Out of the sea, or gleaming white icefield as the case may be, of movies I go through, Snowpiercier has emerged as one of my favorites in quite some time. Is it dark as pitch black night dark? Absolutely. Does it take humanity to a place we do not want to go by the hand of human hubris? Oh, yeah. Does it take us to an ambiguous ending that leaves us going “Huh?” then “Huh.”. Yep. But. Does it also make us think? Resoundingly!

I like movies that do all of the above. I just don’t often get it all in one beautifully rendered package. At the start it’s difficult to imagine anything, anyhow but the dystopian nightmare of the back of the train. Dark, ugly, hopeless. Then different people come to take away children. Ah ha! All is not the same all over the train.

It’s not until a contingent from the back breaks out to trek the long, long rolling geography that is Snowpiercer that it becomes startlingly clear that there are layers of existence. It is only when that clean, calm, normal school comes into view that the extent of the startlement becomes clear. Juxtaposed with what we know of the back, the classroom is heaven to its hell.

The further we go the weirder it
gets, until arrival at the front thrusts us into a battle between sane and insane, good and evil, life and death. Ultimately, the culmination of all the struggle that’s come before leads us back to the small frightened child taken from the rear to fade into the horrified imagination of its desperate mother. Of course, no one, not even a loving mother, could ever imagine the truth that her child just happens to fit the requirements that in a way make him a savior of Snowpiercer and all aboard. He’s small enough to physically fit into a space from which he can keep the train going. He is a part. An almost literal living cog in the engine of their lives.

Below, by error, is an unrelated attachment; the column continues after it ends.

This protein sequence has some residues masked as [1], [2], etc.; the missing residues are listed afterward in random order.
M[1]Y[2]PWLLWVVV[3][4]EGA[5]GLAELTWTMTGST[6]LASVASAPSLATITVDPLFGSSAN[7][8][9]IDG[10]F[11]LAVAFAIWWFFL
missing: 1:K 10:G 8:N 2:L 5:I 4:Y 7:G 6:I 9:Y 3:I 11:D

And then the end. The avalanche. The devastation. Snowpiercer lying broken and still. Two survivors. A horrible, horrible presumably brief future can only lie ahead for them. How can they survive a ruined world?


A polar bear!

Pristine fur standing out in living, breathing reality against the harsh stark background, it stands as hope that the world is not finished.

It stands to rise again from its glistening coffin of ice.

That’s the way Snowpiercer ended for me. Though my brain wavered for a while, trying to decide if it was sure. It’s impossible not to see the potential for a different, soul crushing future. The two survivors don’t survive. They’re polar bear dinner. The world finally ends in any way we know it. Humanity is over. Whatever animals survive have the world as they know it.

I think the dichotomy of the two potential endings is way cool. Any movie that can keep me thinking…pausing…whatiffing…maybe just maybeing is more than just entertainment. The many questions it raises and won’t let lie still are valuable to us all in a world where we’re always one scientific experiment gone wrong from a different future from whatever we may be expecting. Let’s just hope there are Snowpiercers being imagined, along with whatever might try to wipe us out.

The idea of that train is the kind of thing that may haunt our dreams. And give us nightmares. And hope.

Snowpiercer Trailer